MEETING TWO STANDARDS FOR ENDING VETERAN HOMELESSNESS
This milestone builds on an achievement in 2017, when the City of Chattanooga met the federal criteria and benchmarks for ending veteran homelessness set by the United States Interagency Council on Homelessness (USICH), the federal body charged with implementing the federal strategic plan to prevent and end homelessness. While that milestone was important, it represented only the city of Chattanooga, rather than the entire Continuum of Care, which covers a population of nearly 700,000 people across Southeast Tennessee. That benchmark was also based on a snapshot of how the homeless response system was performing when it was certified.
Reaching functional zero for ending veteran homelessness does not mean that the region’s veterans are no longer facing challenges that may cause them to become homeless. Rather, it means that a coordinated system of care has been established that connects homeless veterans to housing and services, effectively ending their homeless status soon after they’ve been identified. The system of care has to be maintained and continually fine-tuned to remain effective.
“This achievement is proof that functional zero is within reach anywhere public, private and non-profit partners use data to deploy the right resources at the right times to the right Veterans,” said Secretary of Veterans Affairs (VA) Robert Wilkie. “Through ongoing collaboration, VA, the U.S. Department of Housing and Urban Development (HUD) and community-centric organizations such as the Chattanooga Regional Homeless Coalition have helped more homeless and at-risk veterans secure and remain in stable housing in recent years than at any other time in history. VA remains committed to building on this remarkable progress.”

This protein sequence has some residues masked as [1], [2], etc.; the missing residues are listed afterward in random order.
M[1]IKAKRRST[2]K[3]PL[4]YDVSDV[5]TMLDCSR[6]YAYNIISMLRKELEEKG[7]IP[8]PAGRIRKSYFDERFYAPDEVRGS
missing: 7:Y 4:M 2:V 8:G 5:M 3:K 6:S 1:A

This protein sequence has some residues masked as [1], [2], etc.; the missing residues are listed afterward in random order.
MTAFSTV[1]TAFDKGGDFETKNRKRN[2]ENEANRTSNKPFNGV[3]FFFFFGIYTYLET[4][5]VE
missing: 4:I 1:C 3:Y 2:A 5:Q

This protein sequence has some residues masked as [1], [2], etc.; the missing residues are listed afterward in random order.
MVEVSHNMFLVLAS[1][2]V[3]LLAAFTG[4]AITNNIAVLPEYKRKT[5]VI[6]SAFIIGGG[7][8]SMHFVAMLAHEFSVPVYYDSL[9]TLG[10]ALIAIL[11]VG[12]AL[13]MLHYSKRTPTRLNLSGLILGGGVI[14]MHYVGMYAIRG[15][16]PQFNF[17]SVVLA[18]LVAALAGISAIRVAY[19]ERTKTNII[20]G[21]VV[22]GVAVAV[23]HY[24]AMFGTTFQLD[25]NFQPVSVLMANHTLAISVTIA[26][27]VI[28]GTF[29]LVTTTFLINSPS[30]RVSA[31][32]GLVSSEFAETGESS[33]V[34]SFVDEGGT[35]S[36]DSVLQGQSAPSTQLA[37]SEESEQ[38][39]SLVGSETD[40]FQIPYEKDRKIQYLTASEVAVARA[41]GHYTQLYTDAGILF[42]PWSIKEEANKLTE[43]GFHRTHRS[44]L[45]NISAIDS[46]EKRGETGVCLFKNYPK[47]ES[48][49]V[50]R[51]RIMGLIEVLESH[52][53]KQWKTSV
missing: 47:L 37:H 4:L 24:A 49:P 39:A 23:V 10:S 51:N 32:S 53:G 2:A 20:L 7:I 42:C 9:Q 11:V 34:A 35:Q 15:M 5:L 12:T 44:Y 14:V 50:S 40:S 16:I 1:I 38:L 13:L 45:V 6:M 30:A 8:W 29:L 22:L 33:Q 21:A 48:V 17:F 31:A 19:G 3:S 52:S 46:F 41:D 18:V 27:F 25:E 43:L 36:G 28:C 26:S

“By reaching functional zero, the Chattanooga and Southeast Tennessee region has demonstrated that it is on the leading edge of the national movement to measurably end homelessness, said Beth Sandor, co-director of Built for Zero. “By harnessing the power of data, the community has created a new reality that ensures that veterans experiencing homelessness are known by name in real time and supported by a system designed to get to zero.”
BY THE NUMBERS: A REGIONAL HOMELESS RESPONSE SYSTEM BUILT FOR FUNCTIONAL ZERO
During the past year:
- a total of 88 veterans were housed and removed from the community’s by name list of homeless veterans
- the average length of time it takes a veteran to be housed went from 80 to just 48 days.